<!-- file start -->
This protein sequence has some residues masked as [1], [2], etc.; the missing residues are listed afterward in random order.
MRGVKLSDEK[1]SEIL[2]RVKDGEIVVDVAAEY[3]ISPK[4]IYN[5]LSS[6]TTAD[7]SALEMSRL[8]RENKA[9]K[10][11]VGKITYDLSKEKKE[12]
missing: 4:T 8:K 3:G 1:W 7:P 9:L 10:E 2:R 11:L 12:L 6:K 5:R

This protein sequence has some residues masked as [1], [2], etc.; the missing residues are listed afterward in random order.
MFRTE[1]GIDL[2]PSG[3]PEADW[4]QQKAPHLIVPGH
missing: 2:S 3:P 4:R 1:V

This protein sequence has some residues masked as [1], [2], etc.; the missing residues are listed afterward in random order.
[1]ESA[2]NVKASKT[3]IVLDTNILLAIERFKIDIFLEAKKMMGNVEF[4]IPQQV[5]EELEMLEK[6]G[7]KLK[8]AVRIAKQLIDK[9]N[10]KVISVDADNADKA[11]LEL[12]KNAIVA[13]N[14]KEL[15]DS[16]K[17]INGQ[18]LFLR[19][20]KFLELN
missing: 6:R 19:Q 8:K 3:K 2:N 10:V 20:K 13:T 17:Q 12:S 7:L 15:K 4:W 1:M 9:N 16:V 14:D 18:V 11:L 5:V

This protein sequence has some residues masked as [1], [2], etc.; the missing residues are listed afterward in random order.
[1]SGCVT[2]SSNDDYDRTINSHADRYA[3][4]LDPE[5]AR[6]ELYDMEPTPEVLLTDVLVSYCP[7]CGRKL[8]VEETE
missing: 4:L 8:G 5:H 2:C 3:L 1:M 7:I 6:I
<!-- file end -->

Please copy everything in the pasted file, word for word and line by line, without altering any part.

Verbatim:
This protein sequence has some residues masked as [1], [2], etc.; the missing residues are listed afterward in random order.
MRGVKLSDEK[1]SEIL[2]RVKDGEIVVDVAAEY[3]ISPK[4]IYN[5]LSS[6]TTAD[7]SALEMSRL[8]RENKA[9]K[10][11]VGKITYDLSKEKKE[12]
missing: 4:T 8:K 3:G 1:W 7:P 9:L 10:E 2:R 11:L 12:L 6:K 5:R

This protein sequence has some residues masked as [1], [2], etc.; the missing residues are listed afterward in random order.
MFRTE[1]GIDL[2]PSG[3]PEADW[4]QQKAPHLIVPGH
missing: 2:S 3:P 4:R 1:V

This protein sequence has some residues masked as [1], [2], etc.; the missing residues are listed afterward in random order.
[1]ESA[2]NVKASKT[3]IVLDTNILLAIERFKIDIFLEAKKMMGNVEF[4]IPQQV[5]EELEMLEK[6]G[7]KLK[8]AVRIAKQLIDK[9]N[10]KVISVDADNADKA[11]LEL[12]KNAIVA[13]N[14]KEL[15]DS[16]K[17]INGQ[18]LFLR[19][20]KFLELN
missing: 6:R 19:Q 8:K 3:K 2:N 10:V 20:K 13:T 17:Q 12:S 7:L 15:K 4:W 1:M 9:N 16:V 14:D 18:V 11:L 5:V

This protein sequence has some residues masked as [1], [2], etc.; the missing residues are listed afterward in random order.
[1]SGCVT[2]SSNDDYDRTINSHADRYA[3][4]LDPE[5]AR[6]ELYDMEPTPEVLLTDVLVSYCP[7]CGRKL[8]VEETE
missing: 4:L 8:G 5:H 2:C 3:L 1:M 7:I 6:I